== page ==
The researchers found that although enough samples from white patients were included for each of the 10 tumor types to be able to detect somatic mutations present at 10 percent frequency or higher, the same held true only for black breast cancer patients. Meanwhile at the 5 percent frequency level, no new ethnic-specific mutations could be discovered for any tumor type except among white patients.
"All underrepresented groups remained so when their samples were queried," Osborne said.
Although the idea that genomic variation differs depending on one's ancestry is not new, only recently has technology enabled researchers to more fully understand population-specific variation, including identifying variants that are common in one population but rare in another, Manrai said.
"It's important to do these power calculations so that we have a sense of how many samples are needed to reliably detect mutations over the background rate," Manrai said.
Manrai was not involved with the JAMA Oncology study, but led a study published in the New England Journal of Medicine last month that found that patients of African or unspecified ancestry were often misdiagnosed with hypertrophic cardiomyopathy due to incorrectly classified variants. Because individuals of African descent were not well represented in databases, variants in disease-causing genes that were rare in white populations were labeled as likely disease-causing, despite the fact that they are common and benign in African American individuals.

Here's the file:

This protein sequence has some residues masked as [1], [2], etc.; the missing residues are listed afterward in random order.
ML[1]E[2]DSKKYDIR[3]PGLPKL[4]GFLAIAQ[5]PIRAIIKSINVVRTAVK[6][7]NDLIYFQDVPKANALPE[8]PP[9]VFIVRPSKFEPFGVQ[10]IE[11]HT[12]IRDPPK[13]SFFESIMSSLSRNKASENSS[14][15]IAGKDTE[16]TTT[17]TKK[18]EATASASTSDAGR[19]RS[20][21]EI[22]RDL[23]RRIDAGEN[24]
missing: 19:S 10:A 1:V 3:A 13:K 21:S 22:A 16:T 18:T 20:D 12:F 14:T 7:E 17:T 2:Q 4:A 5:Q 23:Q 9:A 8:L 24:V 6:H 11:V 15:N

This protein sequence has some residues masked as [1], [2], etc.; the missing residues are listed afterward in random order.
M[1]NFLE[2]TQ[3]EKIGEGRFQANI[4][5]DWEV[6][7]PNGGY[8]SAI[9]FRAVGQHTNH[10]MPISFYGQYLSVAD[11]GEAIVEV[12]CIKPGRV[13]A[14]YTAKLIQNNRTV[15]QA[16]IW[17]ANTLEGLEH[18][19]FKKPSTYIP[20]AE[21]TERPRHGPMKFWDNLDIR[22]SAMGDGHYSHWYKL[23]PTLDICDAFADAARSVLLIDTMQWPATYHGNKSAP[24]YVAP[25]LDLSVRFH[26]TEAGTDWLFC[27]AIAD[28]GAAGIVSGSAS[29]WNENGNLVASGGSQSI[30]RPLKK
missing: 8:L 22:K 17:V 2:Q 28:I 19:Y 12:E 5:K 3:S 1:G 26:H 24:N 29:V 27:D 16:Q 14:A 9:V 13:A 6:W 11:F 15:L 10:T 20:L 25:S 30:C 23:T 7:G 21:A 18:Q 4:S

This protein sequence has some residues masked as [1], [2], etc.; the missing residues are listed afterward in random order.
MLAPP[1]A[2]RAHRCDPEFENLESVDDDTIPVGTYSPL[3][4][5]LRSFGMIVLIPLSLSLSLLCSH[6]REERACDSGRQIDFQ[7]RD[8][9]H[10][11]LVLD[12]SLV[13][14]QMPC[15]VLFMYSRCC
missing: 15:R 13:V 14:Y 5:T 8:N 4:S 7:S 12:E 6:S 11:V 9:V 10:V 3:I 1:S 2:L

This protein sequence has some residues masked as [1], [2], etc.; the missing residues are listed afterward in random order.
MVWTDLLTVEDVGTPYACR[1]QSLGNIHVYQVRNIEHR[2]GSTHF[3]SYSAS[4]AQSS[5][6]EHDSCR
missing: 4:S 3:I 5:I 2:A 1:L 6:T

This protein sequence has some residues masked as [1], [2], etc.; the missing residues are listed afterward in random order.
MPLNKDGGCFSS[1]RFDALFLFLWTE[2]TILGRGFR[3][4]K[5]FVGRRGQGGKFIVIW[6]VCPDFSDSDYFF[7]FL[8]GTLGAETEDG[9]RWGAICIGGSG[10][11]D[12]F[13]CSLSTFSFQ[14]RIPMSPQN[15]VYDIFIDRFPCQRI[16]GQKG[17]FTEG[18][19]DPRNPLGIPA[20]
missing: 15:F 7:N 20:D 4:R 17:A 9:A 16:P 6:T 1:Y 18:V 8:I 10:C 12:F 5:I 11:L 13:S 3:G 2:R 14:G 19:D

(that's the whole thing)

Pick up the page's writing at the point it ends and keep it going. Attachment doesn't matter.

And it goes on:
Manrai said that the power calculation approach that Osborne and his team used in the JAMA Oncology study is a "tried and true" statistical approach. He said that both that study and his NEJM study attempted to tackle different sides of the same problem. While his study looked to identify false positives due to underrepresentation of minority groups, the JAMA Oncology study looked to tackle the problem of false negatives — not being able to call disease-causing mutations.
Both studies come to the same conclusion though, that a lack of diversity in sequencing studies may be perpetuating health care disparities in minorities.
Manrai added that the calculations done by Osborne's group for the TCGA cohort were also important because it shed light on the fact that even in studies that do include minority groups, it is not always enough to include a proportional representation of the various populations. Historically, "proportional representation has been accepted," he said, but now it's clear that even those studies may "lack absolute sample size to call a mutation causal, which may actually widen disparities."
Osborne said that he hopes that the results of this study would be used to help inform researchers whether specific studies were statistically powered for different ethnic groups. For instance, he said, by applying the same statistical methods to other sequencing cohorts, researchers could pinpoint how many additional samples of a given ethnicity would be needed.
He noted that he has already collaborated with researchers at the Broad Institute and Weill Cornell Medical College on a sequencing study of African American males to identify new mutations in prostate cancer that could eventually help address disparities.
In addition, he said that colleagues from the National Institutes of Health's Center to Reduce Cancer Health Disparity will present results from this study to members of the TCGA and discuss the possibility of perhaps expanding it to include cohorts of patients from underrepresented groups. "We're looking to fill in the gaps," he said.